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Stranger Things’ Joyce comes from a grand tradition of badass sci-fi moms

Stranger Things (Photo: Netflix)

A harried Winona Ryder, ax gripped firmly in hand, is an unlikely visual representation of maternal love. And, yet, she is.

Stranger Things, Netflix’s new ’80s pastiche, has been heralded as Ryder’s return to the screen. And she’s certainly been missed. Ryder plays Joyce Byers, a single mother whose son Will disappears into a parallel dimension. Joyce, despite all supposed evidence to the contrary, refuses to believe that her son has died—as everyone says he has—and spends the run of the series trying to save him. Joyce comes from a grand tradition of fierce sci-fi/horror mothers who go to incredible lengths to save or protect their children. These women, who exist in predominantly male-geared genres, are fierce, yet feminine, committing inhuman acts in the service of their offspring. Six people disappear in Stranger Things, and many more die, but it’s through Joyce’s visceral pain and resolve that the story is best experienced. Hell hath no fury like a woman whose children are fucked with.

Photo: Netflix

Stranger Things is not a perfect show and Joyce is not a perfect character. But Ryder has an uncanny ability to play both vulnerable and fragile, yet so determined at the same time. Joyce is rattled to the edge of stability by Will’s disappearance. She chain smokes and the color drains for her face. Yet she hardly wavers. Her son is out there. And it’s her job to find him. That maternal attitude does not just stop with Joyce’s search for Will. When Eleven (Millie Bobby Brown) agrees to look for Will in the Upside Down, it’s Joyce who comforts her when she emerges from the homemade sensory-deprivation chamber. She grounds El in the Upside Down, keeping the girl going by the sound of voice. “Tell him mom is coming” is Joyce’s one request to the mysterious girl aiding in the search.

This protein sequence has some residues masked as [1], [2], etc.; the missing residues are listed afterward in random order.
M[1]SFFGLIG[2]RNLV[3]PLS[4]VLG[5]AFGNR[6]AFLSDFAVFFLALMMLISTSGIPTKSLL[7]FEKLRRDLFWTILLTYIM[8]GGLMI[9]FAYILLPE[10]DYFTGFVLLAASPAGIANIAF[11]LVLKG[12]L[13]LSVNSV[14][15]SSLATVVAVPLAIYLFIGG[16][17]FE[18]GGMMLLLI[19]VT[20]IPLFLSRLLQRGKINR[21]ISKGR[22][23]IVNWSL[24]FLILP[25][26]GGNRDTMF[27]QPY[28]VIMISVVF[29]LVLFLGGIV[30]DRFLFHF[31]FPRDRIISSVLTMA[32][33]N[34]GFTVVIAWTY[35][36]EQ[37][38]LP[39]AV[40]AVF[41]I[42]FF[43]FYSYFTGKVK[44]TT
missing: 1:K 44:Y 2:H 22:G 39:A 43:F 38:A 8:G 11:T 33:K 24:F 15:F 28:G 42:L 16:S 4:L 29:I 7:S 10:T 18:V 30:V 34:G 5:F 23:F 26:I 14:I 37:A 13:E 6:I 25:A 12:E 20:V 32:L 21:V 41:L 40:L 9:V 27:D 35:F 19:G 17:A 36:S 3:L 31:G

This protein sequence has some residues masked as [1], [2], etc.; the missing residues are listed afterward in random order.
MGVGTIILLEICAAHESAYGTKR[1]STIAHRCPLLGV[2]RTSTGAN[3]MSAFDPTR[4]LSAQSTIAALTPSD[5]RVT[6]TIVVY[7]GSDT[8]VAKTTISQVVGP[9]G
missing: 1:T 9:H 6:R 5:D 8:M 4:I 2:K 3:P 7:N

Joyce’s maternal abilities are constantly questioned by those who see the harried single mom struggle to provide for her children. When her ex-husband comes back to town for Will’s faux funeral, he tries to distract from his general douchebaggery by attacking her ability to mother. Will wouldn’t be dead if you were better at this, he implies. But it’s still Joyce who is the constant champion. When she holds up the ax in that perfectly framed image, the one communication tool she has with her son is hastily strung up in the background. Her mouth is slightly slack, her hands are gripped tightly on the handle. The ax is not to kill. It’s to save.